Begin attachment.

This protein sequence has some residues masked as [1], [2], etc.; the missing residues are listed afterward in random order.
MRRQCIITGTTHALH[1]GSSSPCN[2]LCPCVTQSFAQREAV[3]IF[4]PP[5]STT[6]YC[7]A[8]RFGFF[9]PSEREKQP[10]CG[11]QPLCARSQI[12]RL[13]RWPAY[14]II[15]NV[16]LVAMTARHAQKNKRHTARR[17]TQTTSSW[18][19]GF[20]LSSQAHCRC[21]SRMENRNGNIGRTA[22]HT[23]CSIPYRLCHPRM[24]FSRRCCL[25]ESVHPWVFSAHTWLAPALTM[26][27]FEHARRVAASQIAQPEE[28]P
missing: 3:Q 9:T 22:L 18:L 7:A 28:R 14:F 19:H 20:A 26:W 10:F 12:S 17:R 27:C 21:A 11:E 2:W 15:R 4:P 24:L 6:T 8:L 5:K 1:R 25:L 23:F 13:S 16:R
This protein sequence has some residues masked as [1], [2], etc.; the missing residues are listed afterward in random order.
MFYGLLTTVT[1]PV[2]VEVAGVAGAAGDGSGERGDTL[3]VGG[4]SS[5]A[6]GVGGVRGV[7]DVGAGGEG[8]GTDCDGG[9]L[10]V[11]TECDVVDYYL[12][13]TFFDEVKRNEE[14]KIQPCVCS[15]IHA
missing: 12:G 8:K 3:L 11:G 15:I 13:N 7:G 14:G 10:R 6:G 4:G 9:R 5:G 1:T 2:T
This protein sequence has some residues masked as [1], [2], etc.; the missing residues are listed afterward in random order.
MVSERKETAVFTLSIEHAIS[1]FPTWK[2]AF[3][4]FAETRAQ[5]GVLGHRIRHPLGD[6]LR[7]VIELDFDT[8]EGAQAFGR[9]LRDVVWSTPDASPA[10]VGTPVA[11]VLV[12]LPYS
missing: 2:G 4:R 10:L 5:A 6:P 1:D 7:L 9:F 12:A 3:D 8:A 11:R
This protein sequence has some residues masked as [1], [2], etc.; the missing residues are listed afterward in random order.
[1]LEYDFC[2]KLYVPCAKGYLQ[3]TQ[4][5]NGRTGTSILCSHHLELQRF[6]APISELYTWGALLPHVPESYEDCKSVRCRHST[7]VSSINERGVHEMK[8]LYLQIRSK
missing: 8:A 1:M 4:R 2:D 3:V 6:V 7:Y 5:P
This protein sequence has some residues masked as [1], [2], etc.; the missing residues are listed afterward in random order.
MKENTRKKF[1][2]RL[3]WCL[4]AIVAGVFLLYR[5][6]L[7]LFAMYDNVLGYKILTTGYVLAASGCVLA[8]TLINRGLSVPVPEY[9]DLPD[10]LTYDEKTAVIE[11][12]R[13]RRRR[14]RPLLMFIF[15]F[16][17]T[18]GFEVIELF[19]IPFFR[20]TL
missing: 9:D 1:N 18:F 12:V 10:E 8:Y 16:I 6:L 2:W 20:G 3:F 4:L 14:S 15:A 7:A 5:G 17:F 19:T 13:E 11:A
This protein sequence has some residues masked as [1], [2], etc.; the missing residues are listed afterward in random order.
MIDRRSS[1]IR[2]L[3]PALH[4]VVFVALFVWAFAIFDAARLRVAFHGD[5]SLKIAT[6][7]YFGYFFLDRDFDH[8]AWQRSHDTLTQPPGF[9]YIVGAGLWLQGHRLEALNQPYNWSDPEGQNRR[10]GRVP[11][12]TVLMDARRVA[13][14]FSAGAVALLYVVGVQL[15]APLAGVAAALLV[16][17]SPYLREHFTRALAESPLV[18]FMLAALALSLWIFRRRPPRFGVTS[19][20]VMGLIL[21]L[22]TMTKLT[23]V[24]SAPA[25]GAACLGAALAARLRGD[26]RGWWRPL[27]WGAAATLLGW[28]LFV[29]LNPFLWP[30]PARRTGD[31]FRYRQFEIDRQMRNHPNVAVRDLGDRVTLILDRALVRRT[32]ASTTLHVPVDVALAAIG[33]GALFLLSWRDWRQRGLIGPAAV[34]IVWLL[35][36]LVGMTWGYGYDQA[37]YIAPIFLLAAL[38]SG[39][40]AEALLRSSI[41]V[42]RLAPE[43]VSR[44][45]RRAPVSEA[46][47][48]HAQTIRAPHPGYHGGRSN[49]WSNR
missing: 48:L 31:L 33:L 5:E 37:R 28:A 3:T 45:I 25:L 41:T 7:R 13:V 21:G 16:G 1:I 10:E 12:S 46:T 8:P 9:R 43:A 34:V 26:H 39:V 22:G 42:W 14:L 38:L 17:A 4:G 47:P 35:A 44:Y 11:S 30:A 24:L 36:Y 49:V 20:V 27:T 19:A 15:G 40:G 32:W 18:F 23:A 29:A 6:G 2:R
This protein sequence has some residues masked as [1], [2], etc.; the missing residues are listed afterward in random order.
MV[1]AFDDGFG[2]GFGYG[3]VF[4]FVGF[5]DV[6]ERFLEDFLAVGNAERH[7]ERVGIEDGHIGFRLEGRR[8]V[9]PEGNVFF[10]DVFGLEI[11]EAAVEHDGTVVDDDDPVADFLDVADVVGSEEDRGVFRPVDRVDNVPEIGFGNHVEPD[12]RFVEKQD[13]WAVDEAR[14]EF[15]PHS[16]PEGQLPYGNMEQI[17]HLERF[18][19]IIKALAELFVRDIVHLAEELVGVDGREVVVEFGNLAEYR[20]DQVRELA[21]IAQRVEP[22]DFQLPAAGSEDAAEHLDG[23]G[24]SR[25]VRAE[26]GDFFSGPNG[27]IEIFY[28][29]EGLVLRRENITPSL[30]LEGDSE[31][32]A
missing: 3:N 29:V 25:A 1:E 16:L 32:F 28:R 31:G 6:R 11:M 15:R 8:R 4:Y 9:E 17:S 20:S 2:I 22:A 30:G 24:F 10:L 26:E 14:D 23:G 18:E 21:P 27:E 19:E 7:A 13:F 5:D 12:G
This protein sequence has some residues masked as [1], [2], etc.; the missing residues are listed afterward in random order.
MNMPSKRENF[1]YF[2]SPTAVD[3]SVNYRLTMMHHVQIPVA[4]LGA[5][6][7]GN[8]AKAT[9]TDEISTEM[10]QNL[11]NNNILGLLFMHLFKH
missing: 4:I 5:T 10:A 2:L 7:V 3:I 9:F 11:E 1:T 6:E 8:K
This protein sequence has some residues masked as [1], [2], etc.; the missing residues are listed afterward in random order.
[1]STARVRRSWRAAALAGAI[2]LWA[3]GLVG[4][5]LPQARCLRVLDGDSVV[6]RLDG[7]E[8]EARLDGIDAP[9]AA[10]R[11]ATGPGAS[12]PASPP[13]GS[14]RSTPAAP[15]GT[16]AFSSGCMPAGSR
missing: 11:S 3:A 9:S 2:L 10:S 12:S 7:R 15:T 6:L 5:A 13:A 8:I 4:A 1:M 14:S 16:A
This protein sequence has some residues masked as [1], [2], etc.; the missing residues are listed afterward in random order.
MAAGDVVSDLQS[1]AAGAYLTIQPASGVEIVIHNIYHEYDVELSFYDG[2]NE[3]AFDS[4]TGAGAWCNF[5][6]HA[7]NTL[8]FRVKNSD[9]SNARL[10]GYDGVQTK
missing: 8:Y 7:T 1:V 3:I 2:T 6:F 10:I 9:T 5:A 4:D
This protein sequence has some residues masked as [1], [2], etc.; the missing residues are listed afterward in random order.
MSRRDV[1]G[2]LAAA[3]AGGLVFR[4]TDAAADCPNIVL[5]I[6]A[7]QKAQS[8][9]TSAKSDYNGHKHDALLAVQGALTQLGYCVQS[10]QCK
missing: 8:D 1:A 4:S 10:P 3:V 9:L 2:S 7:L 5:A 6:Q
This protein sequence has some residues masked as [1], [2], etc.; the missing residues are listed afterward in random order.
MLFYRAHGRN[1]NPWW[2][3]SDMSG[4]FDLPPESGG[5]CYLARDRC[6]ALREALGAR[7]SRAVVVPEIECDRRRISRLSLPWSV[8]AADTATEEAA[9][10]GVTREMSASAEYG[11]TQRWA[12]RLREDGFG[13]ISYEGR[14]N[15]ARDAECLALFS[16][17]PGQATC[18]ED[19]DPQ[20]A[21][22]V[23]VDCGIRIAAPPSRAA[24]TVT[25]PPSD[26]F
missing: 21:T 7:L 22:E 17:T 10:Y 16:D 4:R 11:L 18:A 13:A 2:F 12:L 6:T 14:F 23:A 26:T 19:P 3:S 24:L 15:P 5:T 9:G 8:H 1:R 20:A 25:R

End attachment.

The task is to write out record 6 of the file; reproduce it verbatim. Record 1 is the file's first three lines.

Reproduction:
This protein sequence has some residues masked as [1], [2], etc.; the missing residues are listed afterward in random order.
MIDRRSS[1]IR[2]L[3]PALH[4]VVFVALFVWAFAIFDAARLRVAFHGD[5]SLKIAT[6][7]YFGYFFLDRDFDH[8]AWQRSHDTLTQPPGF[9]YIVGAGLWLQGHRLEALNQPYNWSDPEGQNRR[10]GRVP[11][12]TVLMDARRVA[13][14]FSAGAVALLYVVGVQL[15]APLAGVAAALLV[16][17]SPYLREHFTRALAESPLV[18]FMLAALALSLWIFRRRPPRFGVTS[19][20]VMGLIL[21]L[22]TMTKLT[23]V[24]SAPA[25]GAACLGAALAARLRGD[26]RGWWRPL[27]WGAAATLLGW[28]LFV[29]LNPFLWP[30]PARRTGD[31]FRYRQFEIDRQMRNHPNVAVRDLGDRVTLILDRALVRRT[32]ASTTLHVPVDVALAAIG[33]GALFLLSWRDWRQRGLIGPAAV[34]IVWLL[35][36]LVGMTWGYGYDQA[37]YIAPIFLLAAL[38]SG[39][40]AEALLRSSI[41]V[42]RLAPE[43]VSR[44][45]RRAPVSEA[46][47][48]HAQTIRAPHPGYHGGRSN[49]WSNR
missing: 48:L 31:L 33:L 5:E 37:R 28:A 3:T 45:I 25:L 41:T 7:R 13:V 21:G 16:G 1:I 10:E 12:S 46:T 8:P 9:R 43:A 34:V 26:H 39:V 22:G 42:W 14:L 38:L 17:A 4:G 47:P 35:A 44:Y 11:S 30:A 24:L 36:Y 49:V 20:V 27:T 19:A 15:G 40:G 32:W 18:F 23:A 29:A 6:G 2:R